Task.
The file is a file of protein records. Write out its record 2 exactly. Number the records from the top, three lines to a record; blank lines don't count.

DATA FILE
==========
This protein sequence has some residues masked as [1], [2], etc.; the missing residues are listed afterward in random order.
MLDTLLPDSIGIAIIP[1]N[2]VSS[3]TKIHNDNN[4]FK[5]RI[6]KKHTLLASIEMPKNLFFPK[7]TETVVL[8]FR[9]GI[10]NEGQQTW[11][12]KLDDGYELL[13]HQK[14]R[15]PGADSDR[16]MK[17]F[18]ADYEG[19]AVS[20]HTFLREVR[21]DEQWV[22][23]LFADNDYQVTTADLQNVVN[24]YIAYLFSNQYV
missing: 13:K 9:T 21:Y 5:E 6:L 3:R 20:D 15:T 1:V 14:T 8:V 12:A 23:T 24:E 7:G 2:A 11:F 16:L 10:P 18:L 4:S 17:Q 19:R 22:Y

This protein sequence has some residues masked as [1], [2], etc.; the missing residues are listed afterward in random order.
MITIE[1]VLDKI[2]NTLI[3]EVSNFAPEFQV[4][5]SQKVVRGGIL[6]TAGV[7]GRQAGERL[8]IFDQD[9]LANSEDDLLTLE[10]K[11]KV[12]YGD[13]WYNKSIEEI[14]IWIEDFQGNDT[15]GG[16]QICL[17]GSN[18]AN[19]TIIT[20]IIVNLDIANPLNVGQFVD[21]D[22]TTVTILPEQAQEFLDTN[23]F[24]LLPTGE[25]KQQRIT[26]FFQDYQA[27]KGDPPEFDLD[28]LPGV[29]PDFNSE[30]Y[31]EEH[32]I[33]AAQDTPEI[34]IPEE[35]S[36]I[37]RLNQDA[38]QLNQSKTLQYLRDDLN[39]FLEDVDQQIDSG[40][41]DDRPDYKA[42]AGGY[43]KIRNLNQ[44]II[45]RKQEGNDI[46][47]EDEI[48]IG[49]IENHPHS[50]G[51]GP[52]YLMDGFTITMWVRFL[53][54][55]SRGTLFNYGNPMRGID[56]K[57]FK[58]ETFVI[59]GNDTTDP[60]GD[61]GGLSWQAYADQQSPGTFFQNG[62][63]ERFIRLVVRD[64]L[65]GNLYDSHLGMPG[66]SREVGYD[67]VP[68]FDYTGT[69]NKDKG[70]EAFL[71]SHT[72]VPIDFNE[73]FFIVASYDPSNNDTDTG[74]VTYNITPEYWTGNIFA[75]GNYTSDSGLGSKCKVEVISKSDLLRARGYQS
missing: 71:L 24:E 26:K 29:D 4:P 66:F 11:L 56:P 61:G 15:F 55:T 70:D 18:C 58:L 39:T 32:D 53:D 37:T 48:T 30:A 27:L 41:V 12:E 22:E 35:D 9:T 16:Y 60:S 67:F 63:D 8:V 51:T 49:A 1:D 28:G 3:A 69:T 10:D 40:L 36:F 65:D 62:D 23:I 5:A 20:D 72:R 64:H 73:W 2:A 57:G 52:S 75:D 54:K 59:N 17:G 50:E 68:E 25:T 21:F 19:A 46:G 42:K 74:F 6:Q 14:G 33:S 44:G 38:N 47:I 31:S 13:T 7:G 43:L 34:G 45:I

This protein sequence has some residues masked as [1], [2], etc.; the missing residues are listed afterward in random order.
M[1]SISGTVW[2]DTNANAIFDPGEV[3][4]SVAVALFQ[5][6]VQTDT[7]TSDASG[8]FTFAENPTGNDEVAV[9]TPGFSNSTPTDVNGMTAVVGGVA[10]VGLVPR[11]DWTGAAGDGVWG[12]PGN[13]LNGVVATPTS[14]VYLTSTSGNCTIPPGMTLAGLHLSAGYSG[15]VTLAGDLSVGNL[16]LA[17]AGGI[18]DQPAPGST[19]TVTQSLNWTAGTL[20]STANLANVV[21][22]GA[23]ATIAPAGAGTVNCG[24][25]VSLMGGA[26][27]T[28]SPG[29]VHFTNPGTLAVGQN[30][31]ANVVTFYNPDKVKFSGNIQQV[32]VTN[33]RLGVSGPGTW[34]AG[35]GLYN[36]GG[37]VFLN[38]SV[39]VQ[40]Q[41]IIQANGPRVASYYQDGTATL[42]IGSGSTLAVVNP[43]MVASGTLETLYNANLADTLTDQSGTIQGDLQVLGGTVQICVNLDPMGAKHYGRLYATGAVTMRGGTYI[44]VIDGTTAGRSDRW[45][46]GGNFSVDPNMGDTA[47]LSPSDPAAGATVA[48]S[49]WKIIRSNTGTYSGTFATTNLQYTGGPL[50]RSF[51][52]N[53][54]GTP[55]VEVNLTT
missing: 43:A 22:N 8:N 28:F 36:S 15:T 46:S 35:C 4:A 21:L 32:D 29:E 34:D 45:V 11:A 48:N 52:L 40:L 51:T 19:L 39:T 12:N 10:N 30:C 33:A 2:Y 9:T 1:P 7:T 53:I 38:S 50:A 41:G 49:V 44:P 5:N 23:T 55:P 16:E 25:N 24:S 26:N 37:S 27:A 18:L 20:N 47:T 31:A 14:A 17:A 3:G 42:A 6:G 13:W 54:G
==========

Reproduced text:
This protein sequence has some residues masked as [1], [2], etc.; the missing residues are listed afterward in random order.
MITIE[1]VLDKI[2]NTLI[3]EVSNFAPEFQV[4][5]SQKVVRGGIL[6]TAGV[7]GRQAGERL[8]IFDQD[9]LANSEDDLLTLE[10]K[11]KV[12]YGD[13]WYNKSIEEI[14]IWIEDFQGNDT[15]GG[16]QICL[17]GSN[18]AN[19]TIIT[20]IIVNLDIANPLNVGQFVD[21]D[22]TTVTILPEQAQEFLDTN[23]F[24]LLPTGE[25]KQQRIT[26]FFQDYQA[27]KGDPPEFDLD[28]LPGV[29]PDFNSE[30]Y[31]EEH[32]I[33]AAQDTPEI[34]IPEE[35]S[36]I[37]RLNQDA[38]QLNQSKTLQYLRDDLN[39]FLEDVDQQIDSG[40][41]DDRPDYKA[42]AGGY[43]KIRNLNQ[44]II[45]RKQEGNDI[46][47]EDEI[48]IG[49]IENHPHS[50]G[51]GP[52]YLMDGFTITMWVRFL[53][54][55]SRGTLFNYGNPMRGID[56]K[57]FK[58]ETFVI[59]GNDTTDP[60]GD[61]GGLSWQAYADQQSPGTFFQNG[62][63]ERFIRLVVRD[64]L[65]GNLYDSHLGMPG[66]SREVGYD[67]VP[68]FDYTGT[69]NKDKG[70]EAFL[71]SHT[72]VPIDFNE[73]FFIVASYDPSNNDTDTG[74]VTYNITPEYWTGNIFA[75]GNYTSDSGLGSKCKVEVISKSDLLRARGYQS
missing: 71:L 24:E 26:K 29:D 4:P 66:F 11:L 56:P 61:G 15:F 55:T 70:D 18:C 58:L 39:T 32:D 53:D 37:T 48:T 30:A 27:L 41:V 12:E 22:E 35:D 9:T 16:Y 60:S 67:F 63:D 8:V 51:T 49:A 1:D 28:G 3:A 69:T 10:D 40:L 36:F 65:D 62:D 23:I 5:A 20:D 72:R 64:H 73:W 2:A 57:G 52:S 75:D 54:K 59:N 17:G 50:E 68:E 25:T 21:F 19:A 46:G 42:K 74:F 6:Q 14:G 33:S 44:G 38:N 47:I 31:S 13:T 7:G 43:L 34:G 45:I